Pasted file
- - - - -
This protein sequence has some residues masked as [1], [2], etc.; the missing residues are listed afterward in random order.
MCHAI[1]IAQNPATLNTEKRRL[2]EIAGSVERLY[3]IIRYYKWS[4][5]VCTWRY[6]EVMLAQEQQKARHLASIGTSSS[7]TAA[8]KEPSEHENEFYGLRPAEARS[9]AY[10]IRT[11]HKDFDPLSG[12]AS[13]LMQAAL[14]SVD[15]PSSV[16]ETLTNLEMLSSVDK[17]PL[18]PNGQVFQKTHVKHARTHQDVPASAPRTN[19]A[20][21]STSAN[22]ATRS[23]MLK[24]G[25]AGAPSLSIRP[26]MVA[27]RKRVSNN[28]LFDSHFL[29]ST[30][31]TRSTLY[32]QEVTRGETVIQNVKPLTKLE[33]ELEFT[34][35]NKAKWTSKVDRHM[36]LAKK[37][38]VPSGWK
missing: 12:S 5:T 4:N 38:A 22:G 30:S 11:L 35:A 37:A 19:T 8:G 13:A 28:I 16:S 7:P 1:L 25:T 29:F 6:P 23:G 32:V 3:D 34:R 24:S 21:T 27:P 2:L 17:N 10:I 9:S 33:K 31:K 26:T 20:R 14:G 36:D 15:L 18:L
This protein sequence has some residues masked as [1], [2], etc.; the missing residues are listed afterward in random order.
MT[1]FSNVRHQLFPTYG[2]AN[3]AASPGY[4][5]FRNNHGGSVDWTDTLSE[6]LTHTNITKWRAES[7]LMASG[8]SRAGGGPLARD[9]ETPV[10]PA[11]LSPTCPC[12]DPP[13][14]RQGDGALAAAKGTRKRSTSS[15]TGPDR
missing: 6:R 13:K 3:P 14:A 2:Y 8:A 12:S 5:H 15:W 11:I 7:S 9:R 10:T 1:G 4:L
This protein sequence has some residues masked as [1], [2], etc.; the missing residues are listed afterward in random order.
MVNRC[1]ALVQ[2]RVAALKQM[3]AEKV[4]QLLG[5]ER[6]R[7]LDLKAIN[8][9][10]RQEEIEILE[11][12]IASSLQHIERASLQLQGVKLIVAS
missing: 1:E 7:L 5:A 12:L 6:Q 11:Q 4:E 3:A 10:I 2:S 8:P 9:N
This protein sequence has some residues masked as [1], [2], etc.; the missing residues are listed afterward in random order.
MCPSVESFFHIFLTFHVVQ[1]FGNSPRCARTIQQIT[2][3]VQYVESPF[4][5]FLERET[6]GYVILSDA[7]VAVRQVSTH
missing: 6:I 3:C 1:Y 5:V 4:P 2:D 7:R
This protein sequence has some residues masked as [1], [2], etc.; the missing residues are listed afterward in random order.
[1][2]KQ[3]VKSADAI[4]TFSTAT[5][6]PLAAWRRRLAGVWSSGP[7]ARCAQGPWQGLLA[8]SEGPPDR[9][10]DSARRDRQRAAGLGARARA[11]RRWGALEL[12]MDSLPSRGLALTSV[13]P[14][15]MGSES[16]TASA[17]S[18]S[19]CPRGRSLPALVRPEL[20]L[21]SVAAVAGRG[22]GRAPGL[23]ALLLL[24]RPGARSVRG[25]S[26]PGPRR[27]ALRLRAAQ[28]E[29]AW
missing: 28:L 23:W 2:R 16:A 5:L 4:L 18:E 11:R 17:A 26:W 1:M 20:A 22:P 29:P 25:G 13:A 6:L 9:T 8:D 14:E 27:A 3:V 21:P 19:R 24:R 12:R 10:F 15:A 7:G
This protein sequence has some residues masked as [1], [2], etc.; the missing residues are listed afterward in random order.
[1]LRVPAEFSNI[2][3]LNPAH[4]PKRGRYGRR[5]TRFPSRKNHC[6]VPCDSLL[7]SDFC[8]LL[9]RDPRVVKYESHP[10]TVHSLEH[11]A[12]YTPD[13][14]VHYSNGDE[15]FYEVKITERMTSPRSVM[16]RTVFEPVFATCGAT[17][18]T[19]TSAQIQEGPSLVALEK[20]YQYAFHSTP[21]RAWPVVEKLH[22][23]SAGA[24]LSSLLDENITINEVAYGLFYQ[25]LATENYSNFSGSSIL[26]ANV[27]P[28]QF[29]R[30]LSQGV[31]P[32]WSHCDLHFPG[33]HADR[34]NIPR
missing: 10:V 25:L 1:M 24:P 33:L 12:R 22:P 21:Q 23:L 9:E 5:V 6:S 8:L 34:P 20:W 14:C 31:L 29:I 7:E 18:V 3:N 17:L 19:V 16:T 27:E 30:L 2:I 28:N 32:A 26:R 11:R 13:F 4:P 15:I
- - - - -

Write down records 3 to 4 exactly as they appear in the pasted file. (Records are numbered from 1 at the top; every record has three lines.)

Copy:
This protein sequence has some residues masked as [1], [2], etc.; the missing residues are listed afterward in random order.
MVNRC[1]ALVQ[2]RVAALKQM[3]AEKV[4]QLLG[5]ER[6]R[7]LDLKAIN[8][9][10]RQEEIEILE[11][12]IASSLQHIERASLQLQGVKLIVAS
missing: 1:E 7:L 5:A 12:L 6:Q 11:Q 4:E 3:A 10:I 2:S 8:P 9:N
This protein sequence has some residues masked as [1], [2], etc.; the missing residues are listed afterward in random order.
MCPSVESFFHIFLTFHVVQ[1]FGNSPRCARTIQQIT[2][3]VQYVESPF[4][5]FLERET[6]GYVILSDA[7]VAVRQVSTH
missing: 6:I 3:C 1:Y 5:V 4:P 2:D 7:R